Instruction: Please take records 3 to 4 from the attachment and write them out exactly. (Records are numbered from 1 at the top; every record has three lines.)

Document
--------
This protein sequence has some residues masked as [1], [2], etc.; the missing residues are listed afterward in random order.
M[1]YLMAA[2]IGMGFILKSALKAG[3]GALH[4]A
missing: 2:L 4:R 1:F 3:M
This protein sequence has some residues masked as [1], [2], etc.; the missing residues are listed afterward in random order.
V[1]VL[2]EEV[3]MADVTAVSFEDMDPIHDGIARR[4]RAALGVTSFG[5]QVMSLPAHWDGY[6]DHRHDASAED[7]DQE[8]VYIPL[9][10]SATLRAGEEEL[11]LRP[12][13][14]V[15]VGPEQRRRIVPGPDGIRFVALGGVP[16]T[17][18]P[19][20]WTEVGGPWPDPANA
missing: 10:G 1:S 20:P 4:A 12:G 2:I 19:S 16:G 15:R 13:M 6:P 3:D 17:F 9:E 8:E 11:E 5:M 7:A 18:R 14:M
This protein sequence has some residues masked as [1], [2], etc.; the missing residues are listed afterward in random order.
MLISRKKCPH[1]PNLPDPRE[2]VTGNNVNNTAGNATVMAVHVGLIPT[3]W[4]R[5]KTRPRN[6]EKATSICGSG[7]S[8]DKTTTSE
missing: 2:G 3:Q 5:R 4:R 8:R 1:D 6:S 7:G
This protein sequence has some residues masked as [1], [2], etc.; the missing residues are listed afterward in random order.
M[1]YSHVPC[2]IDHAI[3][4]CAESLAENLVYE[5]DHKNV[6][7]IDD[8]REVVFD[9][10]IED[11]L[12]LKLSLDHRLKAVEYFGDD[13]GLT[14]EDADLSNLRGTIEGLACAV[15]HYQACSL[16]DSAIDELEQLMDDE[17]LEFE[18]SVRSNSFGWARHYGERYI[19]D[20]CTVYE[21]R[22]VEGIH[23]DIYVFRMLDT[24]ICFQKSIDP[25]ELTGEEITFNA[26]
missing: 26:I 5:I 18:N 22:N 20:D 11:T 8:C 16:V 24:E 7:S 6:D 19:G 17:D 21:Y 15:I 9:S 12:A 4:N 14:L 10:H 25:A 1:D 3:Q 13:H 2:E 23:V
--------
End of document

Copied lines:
This protein sequence has some residues masked as [1], [2], etc.; the missing residues are listed afterward in random order.
MLISRKKCPH[1]PNLPDPRE[2]VTGNNVNNTAGNATVMAVHVGLIPT[3]W[4]R[5]KTRPRN[6]EKATSICGSG[7]S[8]DKTTTSE
missing: 2:G 3:Q 5:R 4:R 8:R 1:D 6:S 7:G
This protein sequence has some residues masked as [1], [2], etc.; the missing residues are listed afterward in random order.
M[1]YSHVPC[2]IDHAI[3][4]CAESLAENLVYE[5]DHKNV[6][7]IDD[8]REVVFD[9][10]IED[11]L[12]LKLSLDHRLKAVEYFGDD[13]GLT[14]EDADLSNLRGTIEGLACAV[15]HYQACSL[16]DSAIDELEQLMDDE[17]LEFE[18]SVRSNSFGWARHYGERYI[19]D[20]CTVYE[21]R[22]VEGIH[23]DIYVFRMLDT[24]ICFQKSIDP[25]ELTGEEITFNA[26]
missing: 26:I 5:I 18:N 22:N 20:D 11:T 8:C 16:V 24:E 7:S 6:D 19:G 17:D 21:Y 15:I 9:S 12:A 4:N 14:L 10:H 25:A 1:D 3:Q 13:H 2:E 23:V